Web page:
Detroit Mayor Mike Duggan is resurrecting a $250-million bond proposal to demolish more abandoned houses as the city grapples with economic devastation wrought by the coronavirus.
The latest version of the bond, to be presented by the administration to a city council committee Wednesday, addresses some of the concerns that led to its 6-3 rejection last year. If passed, it would go to voters for approval in November.
Dubbed “Proposal N for Neighborhoods," the plan would fund the demolition of 8,000 abandoned houses and securing of 8,000 more deemed salvageable. Property owners would pay about $57 annually on the average home with a taxable value of $19,000, council’s fiscal analyst projected last year. Taxes would not go up over current levels, however, as debt retirements are due to lower the millage rate before the bond takes effect.
About 21,000 homes have been demolished over six years with about $350 million in city and federal funds. The federal money, however, has almost dried up, and the city side of the demolition program has come to a near halt due to pandemic-related budget cuts. A $348 million loss is projected through the end of this fiscal year, ending June 30.
Duggan’s bond was rejected last year for a variety of reasons, including mismanagement of the existing demolition program, as outlined in a scathing review released by the city’s Auditor General just before the vote. City Council President Brenda Jones said she wanted an ongoing criminal investigation into the program to wrap before greenlighting more money. Councilmember Mary Sheffield took issue with a lack of Detroit hiring. And neighborhood groups wanted to see more homes saved.
The program is also controversial because demolishing a home can be more costly than preventing one from becoming vacant in the first place. A Deadline Detroit investigation last year found the city spent approximately $23 million to demolish 1,300 homes that were occupied within the past five years and tax-foreclosed for an average of half of what it cost to demolish them. A separate study found the city spent $34 million demolishing homes purchased by real estate speculators at the county tax foreclosure auction through loopholes that still exist.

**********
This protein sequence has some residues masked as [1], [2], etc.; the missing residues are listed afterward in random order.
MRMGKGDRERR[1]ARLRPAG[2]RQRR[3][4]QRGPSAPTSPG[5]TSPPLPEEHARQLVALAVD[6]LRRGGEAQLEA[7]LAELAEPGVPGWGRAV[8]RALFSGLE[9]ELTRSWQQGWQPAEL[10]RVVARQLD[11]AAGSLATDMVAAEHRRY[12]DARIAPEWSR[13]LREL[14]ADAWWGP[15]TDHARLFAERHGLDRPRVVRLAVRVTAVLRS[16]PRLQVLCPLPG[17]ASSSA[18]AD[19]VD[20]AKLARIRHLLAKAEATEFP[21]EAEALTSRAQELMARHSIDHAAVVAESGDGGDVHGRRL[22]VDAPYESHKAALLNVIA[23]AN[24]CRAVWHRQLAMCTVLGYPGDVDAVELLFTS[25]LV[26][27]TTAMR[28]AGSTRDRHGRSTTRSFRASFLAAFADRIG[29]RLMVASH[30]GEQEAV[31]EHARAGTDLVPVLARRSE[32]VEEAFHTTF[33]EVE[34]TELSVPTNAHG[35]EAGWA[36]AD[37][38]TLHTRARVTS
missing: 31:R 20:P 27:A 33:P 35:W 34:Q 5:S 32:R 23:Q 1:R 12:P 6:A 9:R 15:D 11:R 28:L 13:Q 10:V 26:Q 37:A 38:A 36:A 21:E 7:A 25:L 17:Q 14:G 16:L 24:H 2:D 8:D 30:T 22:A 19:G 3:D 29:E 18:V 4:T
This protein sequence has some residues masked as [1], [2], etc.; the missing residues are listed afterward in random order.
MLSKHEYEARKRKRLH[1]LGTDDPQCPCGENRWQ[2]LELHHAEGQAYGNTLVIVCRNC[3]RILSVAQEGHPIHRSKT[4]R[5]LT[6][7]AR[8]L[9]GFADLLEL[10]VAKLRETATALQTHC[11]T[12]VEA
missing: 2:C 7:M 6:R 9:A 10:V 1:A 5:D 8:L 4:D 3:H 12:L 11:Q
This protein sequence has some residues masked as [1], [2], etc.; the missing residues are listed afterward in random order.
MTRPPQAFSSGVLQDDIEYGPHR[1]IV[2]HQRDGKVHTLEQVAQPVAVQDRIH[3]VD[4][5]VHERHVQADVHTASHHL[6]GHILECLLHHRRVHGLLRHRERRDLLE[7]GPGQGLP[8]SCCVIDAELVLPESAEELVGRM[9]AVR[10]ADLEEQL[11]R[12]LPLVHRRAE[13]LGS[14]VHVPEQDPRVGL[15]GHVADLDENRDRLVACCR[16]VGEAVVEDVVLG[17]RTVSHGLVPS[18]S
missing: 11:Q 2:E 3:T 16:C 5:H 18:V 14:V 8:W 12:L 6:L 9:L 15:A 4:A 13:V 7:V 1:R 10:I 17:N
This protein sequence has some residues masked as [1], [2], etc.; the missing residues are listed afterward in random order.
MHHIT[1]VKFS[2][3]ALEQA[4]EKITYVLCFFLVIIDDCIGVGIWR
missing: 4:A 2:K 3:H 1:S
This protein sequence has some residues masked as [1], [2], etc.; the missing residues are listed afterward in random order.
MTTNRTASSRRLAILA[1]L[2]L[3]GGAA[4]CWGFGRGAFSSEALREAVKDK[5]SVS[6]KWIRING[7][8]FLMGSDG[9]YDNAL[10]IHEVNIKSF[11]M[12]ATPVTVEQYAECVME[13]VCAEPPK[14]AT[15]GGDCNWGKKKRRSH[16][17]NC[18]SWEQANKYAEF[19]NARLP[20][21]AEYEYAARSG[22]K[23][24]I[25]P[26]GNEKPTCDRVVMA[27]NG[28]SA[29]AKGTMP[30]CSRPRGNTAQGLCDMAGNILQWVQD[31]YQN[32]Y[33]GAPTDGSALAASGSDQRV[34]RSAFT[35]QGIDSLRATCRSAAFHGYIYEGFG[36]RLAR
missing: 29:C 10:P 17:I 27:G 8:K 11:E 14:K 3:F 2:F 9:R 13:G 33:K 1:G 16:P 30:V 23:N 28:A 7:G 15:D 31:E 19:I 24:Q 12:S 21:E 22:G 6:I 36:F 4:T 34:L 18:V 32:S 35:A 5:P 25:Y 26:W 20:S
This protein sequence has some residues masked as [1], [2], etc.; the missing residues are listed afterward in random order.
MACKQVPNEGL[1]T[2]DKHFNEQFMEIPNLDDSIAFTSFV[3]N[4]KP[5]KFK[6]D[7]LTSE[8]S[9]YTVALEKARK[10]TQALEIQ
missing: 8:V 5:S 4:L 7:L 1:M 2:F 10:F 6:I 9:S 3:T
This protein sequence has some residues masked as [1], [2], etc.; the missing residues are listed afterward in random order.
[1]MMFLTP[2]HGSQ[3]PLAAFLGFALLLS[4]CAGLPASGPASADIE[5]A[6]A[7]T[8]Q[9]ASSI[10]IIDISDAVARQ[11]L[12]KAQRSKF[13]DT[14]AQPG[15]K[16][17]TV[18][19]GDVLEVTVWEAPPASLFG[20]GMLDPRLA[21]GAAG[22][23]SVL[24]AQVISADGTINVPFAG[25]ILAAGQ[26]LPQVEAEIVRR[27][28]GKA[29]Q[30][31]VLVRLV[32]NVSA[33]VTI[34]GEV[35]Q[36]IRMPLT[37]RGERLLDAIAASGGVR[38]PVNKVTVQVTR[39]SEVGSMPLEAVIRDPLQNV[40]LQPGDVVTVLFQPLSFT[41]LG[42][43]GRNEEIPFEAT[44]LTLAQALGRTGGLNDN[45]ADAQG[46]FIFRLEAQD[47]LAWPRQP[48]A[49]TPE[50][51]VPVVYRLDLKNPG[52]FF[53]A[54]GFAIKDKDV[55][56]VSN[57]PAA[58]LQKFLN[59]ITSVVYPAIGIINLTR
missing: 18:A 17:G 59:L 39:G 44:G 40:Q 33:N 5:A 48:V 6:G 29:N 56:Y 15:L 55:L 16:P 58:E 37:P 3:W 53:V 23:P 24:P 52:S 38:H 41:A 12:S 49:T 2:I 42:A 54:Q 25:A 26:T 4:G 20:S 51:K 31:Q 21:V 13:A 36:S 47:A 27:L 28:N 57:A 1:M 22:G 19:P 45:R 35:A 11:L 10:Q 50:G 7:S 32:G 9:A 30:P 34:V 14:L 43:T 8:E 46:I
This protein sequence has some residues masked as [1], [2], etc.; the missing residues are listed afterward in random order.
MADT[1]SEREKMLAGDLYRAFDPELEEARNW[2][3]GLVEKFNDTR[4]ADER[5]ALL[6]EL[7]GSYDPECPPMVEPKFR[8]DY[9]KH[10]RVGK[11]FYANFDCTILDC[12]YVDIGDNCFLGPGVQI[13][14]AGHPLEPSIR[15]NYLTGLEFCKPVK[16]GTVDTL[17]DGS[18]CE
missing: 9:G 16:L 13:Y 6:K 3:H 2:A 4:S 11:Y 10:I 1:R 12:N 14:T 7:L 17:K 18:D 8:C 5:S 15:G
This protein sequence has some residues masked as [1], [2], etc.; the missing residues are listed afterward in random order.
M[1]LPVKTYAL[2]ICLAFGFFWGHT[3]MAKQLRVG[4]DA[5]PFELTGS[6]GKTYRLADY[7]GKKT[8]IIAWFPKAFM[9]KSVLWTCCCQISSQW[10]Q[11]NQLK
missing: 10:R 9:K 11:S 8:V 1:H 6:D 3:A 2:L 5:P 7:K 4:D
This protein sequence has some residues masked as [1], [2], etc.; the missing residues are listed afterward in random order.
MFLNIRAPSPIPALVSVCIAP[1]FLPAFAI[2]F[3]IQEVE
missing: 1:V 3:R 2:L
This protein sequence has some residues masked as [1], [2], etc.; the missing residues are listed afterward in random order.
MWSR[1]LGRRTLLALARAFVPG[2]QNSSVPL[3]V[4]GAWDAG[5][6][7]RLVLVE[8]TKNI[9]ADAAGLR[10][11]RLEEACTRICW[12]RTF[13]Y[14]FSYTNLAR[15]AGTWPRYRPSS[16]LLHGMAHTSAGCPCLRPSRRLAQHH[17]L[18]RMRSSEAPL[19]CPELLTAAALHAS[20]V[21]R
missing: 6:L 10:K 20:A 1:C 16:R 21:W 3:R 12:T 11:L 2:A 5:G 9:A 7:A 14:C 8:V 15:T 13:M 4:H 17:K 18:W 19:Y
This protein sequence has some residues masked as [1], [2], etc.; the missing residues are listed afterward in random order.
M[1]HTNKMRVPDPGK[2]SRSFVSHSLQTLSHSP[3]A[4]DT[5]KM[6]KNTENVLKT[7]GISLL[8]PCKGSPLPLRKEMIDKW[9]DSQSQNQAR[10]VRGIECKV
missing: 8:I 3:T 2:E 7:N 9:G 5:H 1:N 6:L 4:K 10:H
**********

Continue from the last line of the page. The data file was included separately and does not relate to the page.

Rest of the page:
Housing advocates have predicted more evictions and foreclosures are on the horizon as the nation grapples with historic levels of unemployment.
The new plan would “give preference to Detroit companies ... with a goal of 50%+ work performed by Detroit contractors” and “to companies who commit to train and employ Detroiters with a goal of getting these companies to employ at least 51% Detroit residents.”
It also would “give preference to Detroit residents to acquire and reuse the vacant land in their Neighborhoods” and combine the bond funds “with other funding sources for broader neighborhood redevelopment.”
Other concerns addressed last year included giving council more oversight of the program, previously run by two quasi-government authorities. The remainder of the program would be overseen by a new Demolition Department housed within city government.
The bond funding would be coupled with Housing and Urban Development, philanthropic and other dollars to help address a total estimated 22,000 abandoned houses that remain in the city. The bond itself would allocate an estimated $90 million to properly securing the 8,000 vacant houses deemed salvageable with plans to eventually sell them through the Land Bank for rehab. Another estimated $160 million would go toward 8,000 in demolitions.